MOBILE, Ala. — The North's quarterbacks have garnered the lion's share of the attention this week at the Senior Bowl. Washington's Jake Locker could be a first-round pick. Nevada's Colin Kaepernick has a bushel of natural ability; his potential is his draw. Iowa's Ricky Stanzi has five seasons in a pro-style offense, a feather in his cap among evaluators.
The South's quarterbacks aren't quite as highly regarded, though all figure to be drafted. Alabama's Greg McElroy has had a good week here but may not hear his name called until the final two rounds. TCU's Andy Dalton has good mobility and could fit into the fourth or fifth round.
Then there's Florida State's Christian Ponder, who suffered a nagging right forearm injury in a win at Miami (Fla.) on Oct. 9 that bothered him the rest of the season and eventually required surgery. He missed a pair of games with the injury, including the ACC title game loss vs. Virginia Tech, and he played sparingly in the Chick-fil-A Bowl on New Year's Eve. He had surgery to remove scar tissue from his arm in December.
Time and again, Ponder has explained the injury was to his forearm, not to his elbow — and that it was not serious.
"The doctors described it as a really bad 'Indian burn,' where I got hit and slid across the ground and the connecting tissue called fascia, (which) connects your skin to your muscle, (that) separated from the muscle, and this little pocket formed," Ponder said. "Every time I'd land on it, fluid would rush into the area. I'd get it drained, and the very next game, I'd fall on it again, and more fluid would rush in the area.
"So it wasn't a major injury — it was more of a nuisance. It didn't really get cleared up until after the season. I had surgery just to clear it up, and now it's all fine."
Injuries marked Ponder's final two seasons in Tallahassee. In November 2009, Ponder had right shoulder surgery after suffering a grade-3 separation. At the beginning of his senior season, he suffered a triceps bruise.
Then came the most recent injury, which he's determined to prove he has overcome. Ponder has declared himself "100 percent" health-wise. Bills QB coach George Cortez, his position coach on the South team, said he doesn't look like a player who had arm surgery in December. "I would say I didn't see any remnants of that," he said. Another potential good sign: South head coach Chan Gailey said Ponder threw the deep ball the best of the team's three quarterbacks.
The 6-2, 222-pound Ponder isn't known for having exceptional arm strength, but he's an accurate passer with good mobility. As a junior, he completed 68.8 percent of his throws. His completion percentage fell to 61.5 percent as a senior, but he nonetheless threw a career-best 20 TDs as he toughed it out with the injury.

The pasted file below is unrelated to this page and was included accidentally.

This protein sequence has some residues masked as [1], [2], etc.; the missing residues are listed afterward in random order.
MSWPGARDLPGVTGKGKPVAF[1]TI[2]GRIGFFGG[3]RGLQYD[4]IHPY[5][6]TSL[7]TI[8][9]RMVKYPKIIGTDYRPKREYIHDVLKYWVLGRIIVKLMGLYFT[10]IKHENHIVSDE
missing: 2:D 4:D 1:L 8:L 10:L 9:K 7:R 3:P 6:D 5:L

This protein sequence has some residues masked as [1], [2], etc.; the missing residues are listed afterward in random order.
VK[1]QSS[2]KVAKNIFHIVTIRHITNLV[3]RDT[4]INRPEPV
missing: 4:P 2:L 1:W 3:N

One of the questions about Ponder concerns his decision making in the pocket. He's done some self-scouting. "Going back on the film, a lot of times I wasn't as patient in the pocket as I should have been," he said.
In one play during Thursday's practice, Ponder looked one way, then found a secondary target toward the right middle of the endzone. While he badly underthrew his target and was almost intercepted, he showed good patience. He'll have to be consistently cool and calm making multiple reads and deliver the ball with accuracy to make it in the NFL, but the first step is committing to standing in the pocket and waiting for a receiver to come open.
"The good thing is, I've noticed it, and I think it's the first step," Ponder said.
Ponder has said he will not throw at the NFL Scouting Combine, but he will participate in other drills. Most importantly, he'll go through the league's battery of medical tests. He'll also have a chance to again meet personally with numerous NFL teams. These face-to-face meetings are an important part of the evaluation process. Considering his recent injury history, the more teams get to meet and talk to Ponder, the better.
Before his senior season, Ponder was considered a potential second- or third-round pick; now, the feeling is Round Three or Four is when his name is most likely to be called.
One thing is certain: Someone coming off a unique, challenging season like Ponder could learn something from his approach this week. He's stood in and answered question after question about the forearm injury. Also, the practice reps he's taken this week are valuable additions to his lengthy résumé tape.
Ponder couldn't control getting hurt this season, but he can control the message he sends to teams about his health. And by being here this week, he's sending a clear signal about how he feels.